they could be anywhere from a year to maybe two or three years old terms of like founding, right, but they don’t really hit their stride to when they want to talk to us until maybe, you know, six months to 12 months before. So what happens is, we’ll go through that operating budget, what they want to spend money on and stuff and say, Okay, we have a term sheet, here’s what we’re gonna do, we’re gonna lead the round, we typically lead all the rounds, we do.
Qasim Virjee 21:36
Okay, so the diligence is on you. You pay for it all
Matt Cohen 21:38
yet we do all of it. Yeah. And then what we do is we actually put together a syndicate of investors that want to join the round with the due diligence that we create. Okay, so we’ll do our overall due diligence with our all of our checklist will do technical due diligence. So we actually hire a third party consulting firm, okay, that we work with that goes in their team of five engineers, and they’ll rip apart their tech stack, they’ll see their data schema, their architecture, you know, if it’s machine learning, we’ll talk about how they manage those models. We talked about how they want to scale from an enterprise perspective, how big can this tech stack get, or they have a lot of tech debt that they need to rebuild, right, things like that. And then then we’ll go through legal due diligence, you know, all the other indemnities and stuff that we want to make sure we’re we’re covering off. Yeah, but in the time from term sheet issuance to closing, yeah, which could be anywhere from another four to maybe six weeks, depending on how fast the company’s data room is as prepared and all their documents are in order. You know, if they’ve issued 25 safes, wrangling up all those safe investors is sometimes pretty hard. Yeah. So we want to make sure that that process goes as fast as you can. And then we’ll put a list of investors that they want to work with, or have enjoyed the round with us, or some investors we’ve worked with, that we want to have during the round. And we’ll reach out to them on the company’s behalf and say, Look, we’re leading around, here’s our due diligence. If you’re interested, we can set up a call between you and the founders and go from there. So we try to stick handle that process for the founders to take a lot of the burden off them.
Qasim Virjee 23:06
Sure. Yeah, no, it sounds like you guys are doing a lot of work in the back end. I mean, there’s only so much information that people can give you.
Matt Cohen 23:12
Yeah, I do a lot. We do a lot of social references. We do a lot of background checks. I mean, some people say it’s over.
Qasim Virjee 23:19
Oh, on the people on the team on the teams. Yeah. That’s a lot of that. Yeah. Interesting. Well, are there any funny anecdotes that you can anonymize identity? Describe?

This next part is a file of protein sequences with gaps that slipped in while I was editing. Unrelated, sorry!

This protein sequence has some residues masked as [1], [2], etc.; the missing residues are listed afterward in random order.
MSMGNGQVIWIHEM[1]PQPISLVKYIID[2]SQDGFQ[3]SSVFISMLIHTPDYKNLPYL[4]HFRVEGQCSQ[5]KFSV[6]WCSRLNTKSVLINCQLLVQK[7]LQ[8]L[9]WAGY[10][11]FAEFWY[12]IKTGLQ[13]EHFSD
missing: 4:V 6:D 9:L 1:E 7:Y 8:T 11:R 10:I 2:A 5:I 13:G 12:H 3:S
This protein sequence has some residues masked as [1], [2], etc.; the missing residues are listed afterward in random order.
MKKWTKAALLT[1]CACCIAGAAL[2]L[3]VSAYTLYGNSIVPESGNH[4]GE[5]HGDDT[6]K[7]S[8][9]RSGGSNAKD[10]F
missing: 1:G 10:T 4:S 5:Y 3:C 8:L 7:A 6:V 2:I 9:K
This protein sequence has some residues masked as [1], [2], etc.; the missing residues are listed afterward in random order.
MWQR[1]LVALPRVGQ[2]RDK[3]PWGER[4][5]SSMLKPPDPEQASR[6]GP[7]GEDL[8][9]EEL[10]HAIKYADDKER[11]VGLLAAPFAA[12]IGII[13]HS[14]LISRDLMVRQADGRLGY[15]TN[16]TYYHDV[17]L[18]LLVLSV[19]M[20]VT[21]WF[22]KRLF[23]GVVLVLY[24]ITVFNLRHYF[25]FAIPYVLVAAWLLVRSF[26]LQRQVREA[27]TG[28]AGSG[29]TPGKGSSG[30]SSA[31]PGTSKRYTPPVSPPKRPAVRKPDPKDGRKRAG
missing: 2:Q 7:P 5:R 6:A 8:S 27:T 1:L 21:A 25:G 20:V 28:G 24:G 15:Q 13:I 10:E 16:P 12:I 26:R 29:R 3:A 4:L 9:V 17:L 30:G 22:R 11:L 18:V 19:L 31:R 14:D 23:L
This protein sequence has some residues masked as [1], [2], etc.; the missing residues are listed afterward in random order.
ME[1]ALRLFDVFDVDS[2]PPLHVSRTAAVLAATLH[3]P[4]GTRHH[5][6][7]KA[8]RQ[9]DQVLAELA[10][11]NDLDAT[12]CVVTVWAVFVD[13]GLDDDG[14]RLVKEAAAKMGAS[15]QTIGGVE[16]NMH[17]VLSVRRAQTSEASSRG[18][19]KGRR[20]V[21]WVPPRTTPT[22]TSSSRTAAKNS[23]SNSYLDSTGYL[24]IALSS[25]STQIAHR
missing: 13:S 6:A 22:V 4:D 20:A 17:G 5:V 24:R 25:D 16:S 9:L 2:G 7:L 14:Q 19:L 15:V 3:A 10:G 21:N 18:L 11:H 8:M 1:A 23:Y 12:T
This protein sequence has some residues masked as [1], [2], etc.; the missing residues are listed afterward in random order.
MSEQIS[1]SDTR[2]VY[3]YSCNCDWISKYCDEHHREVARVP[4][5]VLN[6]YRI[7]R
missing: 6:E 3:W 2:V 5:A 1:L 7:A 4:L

Matt Cohen 23:29
It is kind of crazy. Sometimes when you do background checks, I mean, Canadian background checks. And us background checks are different. Yeah. So you get a lot more information, the US versus Canadians. First of all, they all know this, right? Like we tell, they have to agree to it. And then we share the background checks with them also fit. So they know. There’s just things you get to see. It’s like, oh, okay, I mean, this person owns a house, or I didn’t know this person was married. It says their status, right? Just things like that. Oh, interesting. They didn’t mention that to us. Or you can see some of their employment history that wasn’t maybe on LinkedIn, things like that, you know, so you try to you try to make sure that the story is all aligned, right. It’s just part of making sure everything that they said, aligns with the data points that you can collect. Yeah, it’s really what it is try to avoid the blind spots. Yeah. And so we like to speak to previous employers to see what they were like as a team member. And we’re evolving this all the time, right, our first deal to our most recent deal, I can’t tell you how much change we’ve had in our due diligence process. And what we find is because we do so much, it really speeds up the round closing with the syndicate investor, of course. So if we bring another VC fund in, let’s say from the States, they don’t know the company, they’ve never met the person. They’re basically trusting us. Yeah, that our due diligence when they see how much due diligence we’ve done, they’re like, oh, wow, like, there’s not really much else I need to ask because they have it here. Even the technical due diligence, is a full report on the tech stack. Let me just speak to the founder meet them. Yeah. And that’s pretty much all they need to do. So if
Qasim Virjee 24:49
you’re putting in 500k to a million bucks, yeah. Typically, what are the round sizes?
Matt Cohen 24:54
Yeah, so typically round size would range from a million to 3 million, okay. And we would typically be targeting around 10 To 15% ownership depending on the valuation, and the goal would really be to get them to a series a within 12 months or so. So we’re trying to really grow these companies quickly.
Qasim Virjee 25:12